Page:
The problem with easy access to guns is that killing someone with a gun is only just a few small steps away from having the ability to simply wish someone dead. Just think about this hypothetical for a moment. What if some researcher discovered a way to make it possible to kill other people simply by thinking that you wished them dead? Would it make sense to have that technology freely available to everyone? Think hard before you answer. I would expect by a large margin most people would think the advent of such a technology unwise. Our brains move fast and think unreasonable thoughts sometimes. I have to admit that there have been a couple of times in my life where I wished someone else dead. I consider myself to a be a pretty well regulated individual and could never envision actually killing someone simply because I was angry. If such a technology existed it would wreak havoc on humanity because of the fact that our emotions run strong and wild.

Guns are closer to this phenomenon than you realize. They make the act of homicide too easy. You can be angry, or suffer from some real or imagined threat and escalate the situation beyond reason and then if you have a gun nearby its just a matter of raising the weapon and squeezing the trigger. Especially when the person you wish dead is completely unarmed and unable to escape. Guns allow sick, damaged, angry and evil people to kill too easily. Modern technology has taken this to such an extreme it is mind boggling. It is said that Lanza fired over 100 bullets. Assuming 30 round magazines that is 3 reloads. Any idea how long it takes to squeeze off 100 rounds in an AR-15 type weapon? Including the magazine changes a determined shooter could do so in around a minute. 100 outgoing death wishes, in about a minute.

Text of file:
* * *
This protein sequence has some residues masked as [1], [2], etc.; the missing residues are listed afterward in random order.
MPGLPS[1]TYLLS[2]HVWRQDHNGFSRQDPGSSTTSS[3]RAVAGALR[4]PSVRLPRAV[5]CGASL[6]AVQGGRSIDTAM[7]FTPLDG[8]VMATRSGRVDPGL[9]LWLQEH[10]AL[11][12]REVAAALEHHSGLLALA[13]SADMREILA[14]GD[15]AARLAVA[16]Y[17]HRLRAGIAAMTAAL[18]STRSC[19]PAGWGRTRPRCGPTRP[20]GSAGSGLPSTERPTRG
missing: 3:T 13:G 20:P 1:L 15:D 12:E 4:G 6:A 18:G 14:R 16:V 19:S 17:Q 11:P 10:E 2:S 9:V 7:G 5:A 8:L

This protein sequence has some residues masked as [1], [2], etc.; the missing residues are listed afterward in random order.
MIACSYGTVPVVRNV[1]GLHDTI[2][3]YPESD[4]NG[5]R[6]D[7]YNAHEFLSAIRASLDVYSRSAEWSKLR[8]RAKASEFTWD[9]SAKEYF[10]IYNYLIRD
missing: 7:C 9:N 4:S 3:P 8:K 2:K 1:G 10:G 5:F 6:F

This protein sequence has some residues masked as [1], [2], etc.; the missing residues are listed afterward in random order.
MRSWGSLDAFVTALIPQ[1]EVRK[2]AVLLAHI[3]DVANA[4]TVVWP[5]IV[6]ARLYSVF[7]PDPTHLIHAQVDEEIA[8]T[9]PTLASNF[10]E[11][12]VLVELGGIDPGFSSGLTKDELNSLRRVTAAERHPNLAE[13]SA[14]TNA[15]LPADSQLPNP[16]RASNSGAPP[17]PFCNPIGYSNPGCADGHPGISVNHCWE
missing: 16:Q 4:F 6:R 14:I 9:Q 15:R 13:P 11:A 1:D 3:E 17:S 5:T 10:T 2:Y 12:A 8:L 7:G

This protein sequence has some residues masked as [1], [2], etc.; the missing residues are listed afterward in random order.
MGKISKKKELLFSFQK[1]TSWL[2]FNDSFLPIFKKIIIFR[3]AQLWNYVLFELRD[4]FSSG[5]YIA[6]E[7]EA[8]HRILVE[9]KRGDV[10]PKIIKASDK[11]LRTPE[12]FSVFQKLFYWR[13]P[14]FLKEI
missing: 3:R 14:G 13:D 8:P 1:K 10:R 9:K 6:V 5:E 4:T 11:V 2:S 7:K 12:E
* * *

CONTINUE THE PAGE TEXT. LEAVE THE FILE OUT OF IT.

Are guns really making things safer? Ask yourself, how many times have you heard a story in the past year where someone actually used a gun to defend themselves? Now compare that to the number of murders you’ve heard about. There are something like 9000 homicides by firearm per year in America. The most common case I can think of where guns are successfully used in self defense are when small shops/stores are robbed and the owner fights back. These guys are out there alone and exposed with dollar sign targets on their backs. It probably makes sense for them to be armed. How many of those success stories did you hear of?

Technology is great, it makes so many things in our lives so much easier. Guns make the taking of someone else’s life (or even your own) far too much easier also. More guns aren’t the solution. More prepacked, preloaded little brass colored death wishes waiting for the next Zimmerman or other stand your ground nut job to instigate an altercation won’t make things better.

The human psyche is complex, sometimes irrational and occasionally flawed. It can’t always be trusted with the power of the death wish.

It’s after 4 AM now and I’m supposed to wake up in less than 2 hours, ugh. I’ll continue with ideas on how to address these problems later today.

One Response to “Changing Up -> The Death Wish”

  1. Derek, I think you have made an excellent point in characterizing the firing of gun as just one step away from the firing of a synapse. Clearly gun advocates have an unrealistic view of the amount of mental control people employ with firearms. You’re right: Often it isn’t much more control than we have over the momentary random thoughts that run through our heads. Unfortunately, your excellent analogy is unlikely to sway gun owners. Many gun fans don’t want to acknowledge that there are things in life they don’t have control over–including their own minds.